OCZ RevoDrive 3 X2 review
Posted by Hilbert Hagedoorn on: 06/27/2011 01:00 PM [ 0 comment(s) ]
Final words and conclusion
We can think of a thousand words to describe the RevoDrive 3 X2 series but I'll just put it all in one work, delicious.
Now we know that only 0.1% of the reader base here could ever afford a product like this, but that doesn't mean there's no market for it. On the contrary, the FLASH storage market is growing rapidly and demand is rising. Products like shown today are featured products, they set the trend for the years to come.
See, much like a new high-end graphics card architecture that defines and shapes the gaming experience for say the upcoming two years, you can see the similarities towards the RevoDrive series, this technology will define future storage solutions.
But alright, conclusion time. With the RevoDrive 3 series product OCZ is certainly attacking the market with the fastest consumer storage solutions available. The overall concept has not changed very much from the first generation RevoDrives, but not a component remained the same. The usage of four (for the X2) Sandforce 2281 controller, the new proprietary RAID controller and the adaptive VCA 2.0 layer produces a product that is showing stunning numbers whilst utilizing a clever drive wearing firmware with added benefits like TRIM.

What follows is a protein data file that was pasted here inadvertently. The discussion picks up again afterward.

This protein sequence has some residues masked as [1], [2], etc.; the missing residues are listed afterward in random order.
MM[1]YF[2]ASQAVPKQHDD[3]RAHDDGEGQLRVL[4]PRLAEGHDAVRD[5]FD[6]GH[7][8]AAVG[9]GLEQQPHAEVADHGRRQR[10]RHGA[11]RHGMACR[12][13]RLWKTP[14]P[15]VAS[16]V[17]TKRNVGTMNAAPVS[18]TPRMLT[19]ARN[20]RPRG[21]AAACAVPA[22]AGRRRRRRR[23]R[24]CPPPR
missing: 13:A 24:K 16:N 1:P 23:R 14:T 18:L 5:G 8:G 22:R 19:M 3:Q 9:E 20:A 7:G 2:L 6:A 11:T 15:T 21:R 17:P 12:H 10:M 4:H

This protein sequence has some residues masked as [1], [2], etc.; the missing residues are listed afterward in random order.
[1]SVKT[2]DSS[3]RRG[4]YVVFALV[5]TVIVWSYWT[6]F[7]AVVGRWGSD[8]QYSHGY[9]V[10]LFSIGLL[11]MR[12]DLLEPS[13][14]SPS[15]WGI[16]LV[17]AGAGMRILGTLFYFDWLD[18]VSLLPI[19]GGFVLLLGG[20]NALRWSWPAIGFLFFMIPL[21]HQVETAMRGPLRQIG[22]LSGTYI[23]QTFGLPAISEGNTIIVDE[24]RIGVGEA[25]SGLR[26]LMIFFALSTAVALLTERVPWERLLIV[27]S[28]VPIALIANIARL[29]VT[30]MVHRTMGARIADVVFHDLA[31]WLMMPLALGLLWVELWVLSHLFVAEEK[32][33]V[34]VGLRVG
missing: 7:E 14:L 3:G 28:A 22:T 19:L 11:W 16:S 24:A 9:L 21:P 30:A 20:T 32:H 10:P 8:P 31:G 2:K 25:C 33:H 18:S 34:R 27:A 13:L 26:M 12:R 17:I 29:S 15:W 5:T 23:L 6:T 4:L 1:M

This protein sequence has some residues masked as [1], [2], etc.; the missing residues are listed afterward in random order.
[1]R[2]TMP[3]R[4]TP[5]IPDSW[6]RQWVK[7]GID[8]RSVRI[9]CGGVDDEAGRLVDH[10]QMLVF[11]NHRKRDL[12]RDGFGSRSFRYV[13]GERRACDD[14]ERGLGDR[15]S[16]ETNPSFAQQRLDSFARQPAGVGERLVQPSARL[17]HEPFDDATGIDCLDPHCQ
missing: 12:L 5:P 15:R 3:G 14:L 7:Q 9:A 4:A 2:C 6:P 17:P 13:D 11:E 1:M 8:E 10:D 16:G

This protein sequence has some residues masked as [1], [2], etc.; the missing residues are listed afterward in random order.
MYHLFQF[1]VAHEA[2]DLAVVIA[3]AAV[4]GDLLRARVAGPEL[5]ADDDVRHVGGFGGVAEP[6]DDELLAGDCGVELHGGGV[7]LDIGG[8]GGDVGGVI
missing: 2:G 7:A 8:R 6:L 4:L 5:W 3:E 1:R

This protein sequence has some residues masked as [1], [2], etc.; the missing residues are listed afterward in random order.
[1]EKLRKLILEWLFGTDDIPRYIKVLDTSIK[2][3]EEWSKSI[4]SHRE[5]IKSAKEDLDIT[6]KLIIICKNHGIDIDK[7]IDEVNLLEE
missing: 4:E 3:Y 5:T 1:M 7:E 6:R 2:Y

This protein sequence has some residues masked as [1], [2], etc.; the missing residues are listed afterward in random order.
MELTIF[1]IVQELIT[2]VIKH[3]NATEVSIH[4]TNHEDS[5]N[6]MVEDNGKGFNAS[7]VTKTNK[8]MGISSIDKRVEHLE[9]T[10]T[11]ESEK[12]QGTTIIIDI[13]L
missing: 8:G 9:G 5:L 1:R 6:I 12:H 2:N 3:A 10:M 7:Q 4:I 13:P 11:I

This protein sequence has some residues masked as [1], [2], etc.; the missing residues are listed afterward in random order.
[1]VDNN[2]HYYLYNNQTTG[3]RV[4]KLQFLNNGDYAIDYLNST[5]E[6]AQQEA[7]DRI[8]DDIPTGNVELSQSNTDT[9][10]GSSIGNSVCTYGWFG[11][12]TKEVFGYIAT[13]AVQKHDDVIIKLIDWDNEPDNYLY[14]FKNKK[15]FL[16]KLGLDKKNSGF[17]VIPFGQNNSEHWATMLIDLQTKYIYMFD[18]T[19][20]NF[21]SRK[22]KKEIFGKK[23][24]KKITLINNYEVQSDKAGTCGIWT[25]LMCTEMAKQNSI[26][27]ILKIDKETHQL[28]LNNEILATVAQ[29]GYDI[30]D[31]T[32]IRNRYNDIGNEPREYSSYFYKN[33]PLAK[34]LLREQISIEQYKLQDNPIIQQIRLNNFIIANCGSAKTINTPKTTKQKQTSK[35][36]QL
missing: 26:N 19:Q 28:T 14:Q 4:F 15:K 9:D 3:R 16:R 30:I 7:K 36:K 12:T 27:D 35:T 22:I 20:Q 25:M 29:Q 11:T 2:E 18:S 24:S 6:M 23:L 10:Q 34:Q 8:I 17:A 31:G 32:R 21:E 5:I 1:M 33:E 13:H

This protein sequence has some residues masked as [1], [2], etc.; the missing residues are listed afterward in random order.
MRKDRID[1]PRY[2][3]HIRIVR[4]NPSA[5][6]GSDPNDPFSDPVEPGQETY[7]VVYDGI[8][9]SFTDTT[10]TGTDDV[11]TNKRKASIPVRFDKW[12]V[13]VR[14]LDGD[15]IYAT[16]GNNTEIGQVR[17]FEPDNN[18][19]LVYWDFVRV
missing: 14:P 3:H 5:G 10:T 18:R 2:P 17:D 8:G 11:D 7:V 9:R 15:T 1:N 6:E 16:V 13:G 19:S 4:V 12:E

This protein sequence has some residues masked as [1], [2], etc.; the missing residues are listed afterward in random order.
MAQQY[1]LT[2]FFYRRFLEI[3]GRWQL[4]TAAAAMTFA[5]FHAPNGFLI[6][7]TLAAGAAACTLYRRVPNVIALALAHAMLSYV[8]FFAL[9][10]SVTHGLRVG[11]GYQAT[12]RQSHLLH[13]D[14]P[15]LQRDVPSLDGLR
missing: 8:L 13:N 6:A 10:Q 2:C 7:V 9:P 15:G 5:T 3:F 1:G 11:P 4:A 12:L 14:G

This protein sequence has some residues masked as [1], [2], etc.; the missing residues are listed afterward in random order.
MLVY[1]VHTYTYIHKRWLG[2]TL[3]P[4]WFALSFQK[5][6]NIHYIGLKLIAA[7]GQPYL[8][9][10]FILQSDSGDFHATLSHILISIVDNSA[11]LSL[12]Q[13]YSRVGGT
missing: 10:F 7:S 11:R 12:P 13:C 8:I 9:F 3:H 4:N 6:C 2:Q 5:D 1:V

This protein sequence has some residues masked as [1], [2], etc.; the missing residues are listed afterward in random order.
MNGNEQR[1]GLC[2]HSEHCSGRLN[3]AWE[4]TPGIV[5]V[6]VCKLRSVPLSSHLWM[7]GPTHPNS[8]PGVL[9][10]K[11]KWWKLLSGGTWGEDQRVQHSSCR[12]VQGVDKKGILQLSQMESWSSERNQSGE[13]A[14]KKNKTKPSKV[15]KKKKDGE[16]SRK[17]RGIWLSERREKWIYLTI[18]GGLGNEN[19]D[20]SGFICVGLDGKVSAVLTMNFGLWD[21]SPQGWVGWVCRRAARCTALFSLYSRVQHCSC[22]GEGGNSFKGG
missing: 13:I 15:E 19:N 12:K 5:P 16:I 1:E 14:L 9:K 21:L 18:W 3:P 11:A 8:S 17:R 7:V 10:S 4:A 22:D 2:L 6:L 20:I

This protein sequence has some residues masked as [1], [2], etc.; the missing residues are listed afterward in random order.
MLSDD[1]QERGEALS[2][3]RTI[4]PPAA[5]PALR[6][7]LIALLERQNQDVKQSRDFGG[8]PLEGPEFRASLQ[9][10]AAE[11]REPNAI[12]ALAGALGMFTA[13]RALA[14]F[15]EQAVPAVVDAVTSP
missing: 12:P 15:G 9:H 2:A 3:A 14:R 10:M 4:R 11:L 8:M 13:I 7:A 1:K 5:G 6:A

However I was wondering about TRIM support, as the last time I checked it needs to be supported by Microsoft. A question that I had to verify with OCZ. Though the Revo3 card supports TRIM, because the architecture is based on SCSI, the Microsoft Windows StorPort architecture currently does not support either TRIM or SCSI UNMAP. As such, these commands are not generated by the OS, which of course prevents VCA from executing them. OCZ is working with Microsoft to have this functionality enabled as soon as possible. So that will take a RAID driver update alright, but that should not effect your data already on the drive.
Benchmark and test performance then. I'll keep saying this, any manufacturer will show you the peak performance at all times, not so much the sustained or overall performance. With that knowledge in mind I'm getting more and more of an underbelly feeling against software like IOMeter. The methods used to show IOPS performance have been designed in a manner the benefit the outcome result of the SSD, and not the end-user experience because of course there is no real-world application that outs precisely 4KB aligned files all of the time. Our real-world tests show that very well.